Saturday, June 4, 2011

Ducktales, Season One, Episode Fifty: "Dime Enough for Luck"

A Ducktales episode named after a novel in which a guy has sex with his clone? I'd buy that for a dollar!

So yeah, here's Gladstone. What's he like? Well…not much, really. He's very much toned down from the original Barksian version--he has an enthusiastically youthful, slightly smarmy-sounding voice that makes him sound like a guy in a beer commercial or something, which doesn't really comport with what I would have imagined the character sounding like; and he's only very mildly obnoxious, and not malevolent at all. Ultimately, he doesn't make much of a splash.

Anyway, the idea is that Magica hypnotizes him and uses him to get at Scrooge's dime, and having done this, "because [he] used [his] luck for wicked purpose," he suddenly has BAD luck, which seems like a highly dubious extrapolation of how the character works, and anyway, how would Magica possibly KNOW this? But they get the dime back anyway, Scrooge figuring how to make Gladstone's bad luck work in their favor.

I dunno…I certainly HOPE I'm not just losing whatever taste I had for this show, because the last handful of episodes have all struck me as really mediocre, and this is no exception. There's just not much exciting here, and it endorses more clearly than anything else I can remember the idea that the dime does indeed grant Scrooge "luck," occasional boilerplate to the contrary notwithstanding. And the idea that the dime could just disappear from his bin, and he wouldn't even notice until Gladstone fessed up? I do not think so.

Seriously, Ducktales, I need you to get better in a hurry. I'm starting to lose faith.

Stray Observations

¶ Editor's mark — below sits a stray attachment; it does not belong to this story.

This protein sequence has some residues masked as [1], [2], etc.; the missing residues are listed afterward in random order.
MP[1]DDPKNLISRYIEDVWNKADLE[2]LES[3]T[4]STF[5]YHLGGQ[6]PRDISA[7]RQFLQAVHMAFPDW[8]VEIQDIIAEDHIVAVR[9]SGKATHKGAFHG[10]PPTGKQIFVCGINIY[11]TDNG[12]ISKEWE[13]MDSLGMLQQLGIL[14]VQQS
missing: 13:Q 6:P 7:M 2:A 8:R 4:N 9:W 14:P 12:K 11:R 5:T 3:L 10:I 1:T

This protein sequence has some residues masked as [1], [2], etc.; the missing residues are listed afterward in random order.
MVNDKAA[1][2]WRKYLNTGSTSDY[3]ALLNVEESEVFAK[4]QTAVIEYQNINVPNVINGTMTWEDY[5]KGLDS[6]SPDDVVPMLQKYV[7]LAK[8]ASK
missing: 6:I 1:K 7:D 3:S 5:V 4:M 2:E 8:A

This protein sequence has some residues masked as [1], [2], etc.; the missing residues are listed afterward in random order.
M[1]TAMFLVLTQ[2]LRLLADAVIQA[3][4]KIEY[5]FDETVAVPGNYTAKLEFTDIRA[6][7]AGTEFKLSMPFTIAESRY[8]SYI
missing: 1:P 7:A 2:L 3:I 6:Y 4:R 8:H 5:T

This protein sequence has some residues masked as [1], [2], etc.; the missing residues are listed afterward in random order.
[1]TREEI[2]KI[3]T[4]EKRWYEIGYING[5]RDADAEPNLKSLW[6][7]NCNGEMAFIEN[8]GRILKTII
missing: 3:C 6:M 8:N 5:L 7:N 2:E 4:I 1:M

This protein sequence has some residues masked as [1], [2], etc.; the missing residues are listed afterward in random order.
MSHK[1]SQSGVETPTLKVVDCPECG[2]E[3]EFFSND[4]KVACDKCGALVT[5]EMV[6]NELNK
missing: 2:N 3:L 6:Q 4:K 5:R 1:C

-Gladstone falls into a sewer, but this is "lucky" because he finds a dollar bill? Even if the alternative WAS getting splashed with water, that is not a tradeoff that *I* would find particularly fortunate.

-One of the traps that Scrooge has installed in his bin involves--with no advance warning--a huge piston coming out of the ceiling and just smashing the SHIT out of the floor. It's true that Barks was known to depict baroque, cartoony traps in the bin, but I don't think he ever drew anything that would both be totally unexpected and instantly, unambiguously fatal to anyone running afoul of it. The problems--both legal and practical--of a system like this are certainly so obvious as to go unstated.

-When Gladstone's going through the laser, supposedly avoiding it, he TOTALLY touches it, on multiple occasions. It's not even slightly subtle. What is this?

-"It [Scrooge's dime] will control all other dimes in the world, not to mention dollars!" Not totally sure what this means, but it's the clearest--only, as far as I can recall--statement from Magica about what she actually expects to accomplish with the dime.


  1. Your description of the piston trap made my morning. In other news, I remember when this episode was new... and I sat around trying to figure out whether I like Gladstone's voice and interpretation or not.